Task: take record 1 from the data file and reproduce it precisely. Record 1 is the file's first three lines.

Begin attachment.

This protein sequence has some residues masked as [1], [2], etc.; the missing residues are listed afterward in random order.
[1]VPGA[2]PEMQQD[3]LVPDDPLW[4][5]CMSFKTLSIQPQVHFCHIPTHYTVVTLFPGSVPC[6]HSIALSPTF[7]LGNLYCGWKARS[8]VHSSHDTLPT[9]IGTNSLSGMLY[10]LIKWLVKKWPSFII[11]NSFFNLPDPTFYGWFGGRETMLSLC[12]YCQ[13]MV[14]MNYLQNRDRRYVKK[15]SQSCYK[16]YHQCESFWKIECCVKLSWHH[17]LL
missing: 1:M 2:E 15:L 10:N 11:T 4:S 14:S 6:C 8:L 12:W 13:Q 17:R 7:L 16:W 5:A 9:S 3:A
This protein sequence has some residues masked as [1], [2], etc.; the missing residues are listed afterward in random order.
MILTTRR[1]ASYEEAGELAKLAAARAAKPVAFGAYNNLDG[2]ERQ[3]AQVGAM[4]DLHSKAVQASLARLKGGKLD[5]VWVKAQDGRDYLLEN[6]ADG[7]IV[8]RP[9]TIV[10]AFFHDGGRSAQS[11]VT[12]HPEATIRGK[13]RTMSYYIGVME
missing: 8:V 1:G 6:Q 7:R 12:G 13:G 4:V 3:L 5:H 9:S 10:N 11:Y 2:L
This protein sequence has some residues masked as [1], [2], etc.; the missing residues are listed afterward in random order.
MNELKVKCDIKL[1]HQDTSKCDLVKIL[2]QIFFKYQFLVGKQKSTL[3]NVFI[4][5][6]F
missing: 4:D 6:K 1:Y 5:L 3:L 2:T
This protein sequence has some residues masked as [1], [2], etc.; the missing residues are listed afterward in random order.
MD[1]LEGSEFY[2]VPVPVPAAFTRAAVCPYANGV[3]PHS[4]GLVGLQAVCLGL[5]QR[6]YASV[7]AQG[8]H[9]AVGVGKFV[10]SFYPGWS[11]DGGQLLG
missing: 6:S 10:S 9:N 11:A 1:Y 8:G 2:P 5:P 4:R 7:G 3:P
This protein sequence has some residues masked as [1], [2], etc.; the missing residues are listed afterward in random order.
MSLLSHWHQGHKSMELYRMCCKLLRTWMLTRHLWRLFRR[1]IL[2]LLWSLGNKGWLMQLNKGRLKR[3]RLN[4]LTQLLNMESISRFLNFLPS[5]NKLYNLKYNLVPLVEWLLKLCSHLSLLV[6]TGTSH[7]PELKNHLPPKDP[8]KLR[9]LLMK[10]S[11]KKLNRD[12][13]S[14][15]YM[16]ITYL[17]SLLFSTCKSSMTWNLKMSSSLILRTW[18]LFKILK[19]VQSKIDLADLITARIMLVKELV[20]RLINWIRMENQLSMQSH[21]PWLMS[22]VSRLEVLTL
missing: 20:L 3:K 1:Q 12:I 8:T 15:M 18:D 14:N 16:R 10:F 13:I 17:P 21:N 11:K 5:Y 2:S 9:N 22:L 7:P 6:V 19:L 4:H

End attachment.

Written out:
This protein sequence has some residues masked as [1], [2], etc.; the missing residues are listed afterward in random order.
[1]VPGA[2]PEMQQD[3]LVPDDPLW[4][5]CMSFKTLSIQPQVHFCHIPTHYTVVTLFPGSVPC[6]HSIALSPTF[7]LGNLYCGWKARS[8]VHSSHDTLPT[9]IGTNSLSGMLY[10]LIKWLVKKWPSFII[11]NSFFNLPDPTFYGWFGGRETMLSLC[12]YCQ[13]MV[14]MNYLQNRDRRYVKK[15]SQSCYK[16]YHQCESFWKIECCVKLSWHH[17]LL
missing: 1:M 2:E 15:L 10:N 11:T 4:S 14:S 6:C 8:L 12:W 13:Q 17:R 7:L 16:W 5:A 9:S 3:A